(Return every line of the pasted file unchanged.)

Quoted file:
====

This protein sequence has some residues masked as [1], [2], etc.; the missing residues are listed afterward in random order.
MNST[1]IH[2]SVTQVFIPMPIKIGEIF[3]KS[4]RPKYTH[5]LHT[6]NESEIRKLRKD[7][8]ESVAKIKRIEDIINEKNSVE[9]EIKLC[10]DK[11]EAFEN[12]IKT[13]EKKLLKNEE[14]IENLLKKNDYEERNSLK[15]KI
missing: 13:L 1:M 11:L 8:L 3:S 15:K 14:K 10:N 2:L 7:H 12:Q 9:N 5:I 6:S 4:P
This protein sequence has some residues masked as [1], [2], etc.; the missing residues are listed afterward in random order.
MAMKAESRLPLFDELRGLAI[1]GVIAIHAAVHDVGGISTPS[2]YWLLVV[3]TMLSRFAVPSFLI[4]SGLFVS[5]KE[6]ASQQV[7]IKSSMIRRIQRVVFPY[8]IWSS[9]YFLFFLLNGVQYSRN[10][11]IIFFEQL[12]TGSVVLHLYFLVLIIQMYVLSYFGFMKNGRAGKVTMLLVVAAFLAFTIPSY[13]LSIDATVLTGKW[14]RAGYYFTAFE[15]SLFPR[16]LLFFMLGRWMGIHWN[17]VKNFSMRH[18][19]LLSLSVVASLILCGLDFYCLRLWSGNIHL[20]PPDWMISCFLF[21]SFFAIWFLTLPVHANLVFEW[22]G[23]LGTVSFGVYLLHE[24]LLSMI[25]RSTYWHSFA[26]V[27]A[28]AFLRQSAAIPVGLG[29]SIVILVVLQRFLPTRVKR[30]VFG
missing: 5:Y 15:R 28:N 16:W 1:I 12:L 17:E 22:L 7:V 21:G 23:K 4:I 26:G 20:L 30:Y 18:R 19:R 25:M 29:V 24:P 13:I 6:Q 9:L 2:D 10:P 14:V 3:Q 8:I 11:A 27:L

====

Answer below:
This protein sequence has some residues masked as [1], [2], etc.; the missing residues are listed afterward in random order.
MNST[1]IH[2]SVTQVFIPMPIKIGEIF[3]KS[4]RPKYTH[5]LHT[6]NESEIRKLRKD[7][8]ESVAKIKRIEDIINEKNSVE[9]EIKLC[10]DK[11]EAFEN[12]IKT[13]EKKLLKNEE[14]IENLLKKNDYEERNSLK[15]KI
missing: 13:L 1:M 11:L 8:L 3:S 15:K 14:K 10:N 2:L 7:H 12:Q 9:N 5:I 6:S 4:P
This protein sequence has some residues masked as [1], [2], etc.; the missing residues are listed afterward in random order.
MAMKAESRLPLFDELRGLAI[1]GVIAIHAAVHDVGGISTPS[2]YWLLVV[3]TMLSRFAVPSFLI[4]SGLFVS[5]KE[6]ASQQV[7]IKSSMIRRIQRVVFPY[8]IWSS[9]YFLFFLLNGVQYSRN[10][11]IIFFEQL[12]TGSVVLHLYFLVLIIQMYVLSYFGFMKNGRAGKVTMLLVVAAFLAFTIPSY[13]LSIDATVLTGKW[14]RAGYYFTAFE[15]SLFPR[16]LLFFMLGRWMGIHWN[17]VKNFSMRH[18][19]LLSLSVVASLILCGLDFYCLRLWSGNIHL[20]PPDWMISCFLF[21]SFFAIWFLTLPVHANLVFEW[22]G[23]LGTVSFGVYLLHE[24]LLSMI[25]RSTYWHSFA[26]V[27]A[28]AFLRQSAAIPVGLG[29]SIVILVVLQRFLPTRVKR[30]VFG
missing: 5:Y 15:R 28:N 16:W 1:I 12:L 17:E 22:L 7:V 21:G 23:K 4:I 26:G 20:L 30:Y 18:R 19:R 25:M 29:V 24:P 13:I 6:Q 9:L 2:D 10:P 14:V 3:Q 8:I 11:A 27:L